If you don’t tell your own story, someone else is going to tell it for you.
That is the reality of modern mass communications, but the Vatican is struggling to learn this lesson. Despite the ongoing reorganization of its multifaceted media apparatus, the Vatican still seems unable to control its own narrative.
A case in point is the recently concluded Synod of Bishops on the Family. It would appear, judging from both the secular media coverage and most of the religious media coverage, that the only three topics of any note inside or outside the hall were the status of divorced and remarried Catholics, gay marriage and a private letter to Pope Francis signed by 13 cardinals.
The leaked letter provided a highly successful disruption, and suddenly the conversation became, “Who is for (or against) the pope?” rather than “How can we support our families?”
As for gay marriage, the Church was never going to say anything unexpected on this topic, yet it kept coming up, only partly due to the priorities of Western media.
That leaves divorce and remarriage without the benefit of an annulment. As is usually the case, reporters portrayed it as a battle of polarities: The European bishops, especially the Germans, are witnessing the implosion of their Church, and they are desperate for pastoral alternatives to break the free fall. The African bishops are dealing with local challenges such as polygamy and don’t want the Church to make it look like the Church’s marriage message will change to suit the proclivities of local cultures.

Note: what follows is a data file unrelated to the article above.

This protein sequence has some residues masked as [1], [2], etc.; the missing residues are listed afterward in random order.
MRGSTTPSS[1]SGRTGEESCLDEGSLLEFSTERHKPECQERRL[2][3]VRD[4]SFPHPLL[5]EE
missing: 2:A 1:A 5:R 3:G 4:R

The result of this polarization is that a few final paragraphs rife with ambiguity are allowing everyone to claim a sort of victory, clumsily kicking the can down the road to Pope Francis and a possible apostolic exhortation or some unilateral papal action.
Lost in all of this discussion is the fact that the synod addressed many other topics and made many other recommendations. One can’t blame the media too much, however, because the Vatican did not release the final propositions in the major languages or in a timely manner, thus allowing the spin to gain traction.
So, while we wait for the next shoe to drop, a final comment seems in order on the very un-final discussion about divorced/remarried and the reception of Communion. While defenders of the Church’s traditional position have Scripture on their side (see Mt:19 and Mk:10), they seemed to offer little more than hand-wringing regarding a grievous pastoral issue. With cohabitation virtually the norm and the rolls of the divorced and divorced/remarried growing annually, there is a shrinking confidence that lifelong marriage is anything more than a naive hope. Cohabitation is surely linked to the serious decline in the West of baptism and the other sacraments of initiation. And when Catholics remarry outside the Church, three generations of Catholics can be lost: The divorcing couple, the children of the couple and sometimes the parents of the couple. Pope Francis is right in identifying this as a major challenge, one that the Church seems still unprepared to effectively address.
On the other hand, the progressives’ search for a pastoral solution allowing for the intuition of a priest or a regional exception to greenlight Communion seems to ignore the decline of the mainstream Protestant denominations after prohibitions were breached and exceptions made. Walking back from traditional and difficult Church teachings has not made these denominations more popular. Options and provisos seem more likely to lead to irrelevance. For now, no one has found the right solution or the convincing narrative.
Greg Erlandson is OSV’s publisher.